5. On 21 March 2008, the Parliament amended the Election Code to bring it into line with the constitutional changes and to address a number of shortcomings noted during the last Presidential election, on 5 January 2008. The amendments to the Election Code take into account several recommendations made by the Assembly, although a number of other recommendations remain unaddressed.
6. The improvements to the Election Code are inter alia: the abolition of the supplementary voters’ lists and voter registration on Election Day; the lowering of the threshold from 7% to 5%; the simplification and clarification of the election related complaints and appeals procedures, as well as the introduction of party representation on the District Election Commissions. Regrettably, the amendments, inter alia, failed to address concerns regarding the use of CCTV cameras in the polling stations and abolished, contrary to Venice Commission recommendations, the possibility for individual candidatures in the Parliamentary elections.
7. The positive effects of the amended Election Code will largely depend on the implementation of all provisions in good faith, as regards both the letter and the spirit of the law. This will be especially true for the manner in which election complaints and appeals will be dealt with, an issue which was very problematic during the last Presidential election.
8. Taking into account the short period of time before Election Day, it is too late to make further changes to the legal framework for these elections. However, in our opinion, continuous improvements to the manner in which the elections are administered are still possible within the existing framework. The authorities should therefore take all necessary measures to build the trust of the public and all electoral contestants in the conduct of these elections. Failure to do so could lead to a repetition of the incriminations in the aftermath of the Presidential elections.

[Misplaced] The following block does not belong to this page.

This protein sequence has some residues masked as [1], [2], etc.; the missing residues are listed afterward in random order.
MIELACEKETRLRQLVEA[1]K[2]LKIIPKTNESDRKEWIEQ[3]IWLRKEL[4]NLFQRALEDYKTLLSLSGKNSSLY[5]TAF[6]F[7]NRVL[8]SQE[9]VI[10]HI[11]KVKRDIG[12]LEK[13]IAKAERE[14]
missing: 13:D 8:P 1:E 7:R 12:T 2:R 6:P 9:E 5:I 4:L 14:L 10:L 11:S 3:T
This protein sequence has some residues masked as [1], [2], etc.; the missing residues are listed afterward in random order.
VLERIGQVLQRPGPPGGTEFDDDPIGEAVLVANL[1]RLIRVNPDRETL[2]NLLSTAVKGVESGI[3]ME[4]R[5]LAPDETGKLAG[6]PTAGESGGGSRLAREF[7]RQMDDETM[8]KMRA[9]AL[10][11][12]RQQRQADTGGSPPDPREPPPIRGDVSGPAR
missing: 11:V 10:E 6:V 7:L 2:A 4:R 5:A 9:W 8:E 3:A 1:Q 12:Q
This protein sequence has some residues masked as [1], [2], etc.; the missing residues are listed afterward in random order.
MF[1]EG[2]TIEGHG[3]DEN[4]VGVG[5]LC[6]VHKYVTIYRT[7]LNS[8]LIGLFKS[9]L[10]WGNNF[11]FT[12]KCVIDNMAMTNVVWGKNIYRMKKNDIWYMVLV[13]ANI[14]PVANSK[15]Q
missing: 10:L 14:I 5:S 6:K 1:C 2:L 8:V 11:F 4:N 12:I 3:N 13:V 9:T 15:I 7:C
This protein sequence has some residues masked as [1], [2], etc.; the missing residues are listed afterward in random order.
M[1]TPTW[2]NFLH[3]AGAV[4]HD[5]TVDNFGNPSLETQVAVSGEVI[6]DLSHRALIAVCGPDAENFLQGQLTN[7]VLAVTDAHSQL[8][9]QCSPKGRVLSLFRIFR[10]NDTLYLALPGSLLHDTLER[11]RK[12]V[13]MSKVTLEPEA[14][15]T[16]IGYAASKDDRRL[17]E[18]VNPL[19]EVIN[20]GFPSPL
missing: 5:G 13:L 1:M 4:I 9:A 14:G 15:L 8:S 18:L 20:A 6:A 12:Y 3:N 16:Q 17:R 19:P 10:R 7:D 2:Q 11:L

9. We stressed that repeated messages from the authorities that electoral misconduct would not be tolerated and that all violations would be properly investigated and perpetrators brought to justice, would be crucial to reassure the public that the authorities are serious about a fair election process. We regret, in this respect, that the authorities failed to convince us that they had shown sufficient political will to investigate all violations that occurred during the last Presidential elections.
10. There was a notable change of attitude of the opposition towards the international community in general and the Assembly in particular. Most opposition parties noted that the Assembly’s report on the observation of the Presidential elections had been balanced and to the point – even if they did not agree with all of its conclusions - and they no longer questioned the impartiality of the rapporteurs or the Assembly. In addition, a number of opposition parties openly admitted that they had made mistakes and miscalculations in their negotiations with the authorities, which had negatively affected their popular support.
11. The Assembly will observe the Parliamentary elections on 21 May 2008. A pre-electoral mission, of which both of us are members, will visit Tbilisi on 24 and 25 April 2008, in order to asess the political climate and preparations in the run up to these elections. We will report back on the findings of the pre-electoral mission and the observation of the parliamentary elections during the next meeting of the Monitoring Committee.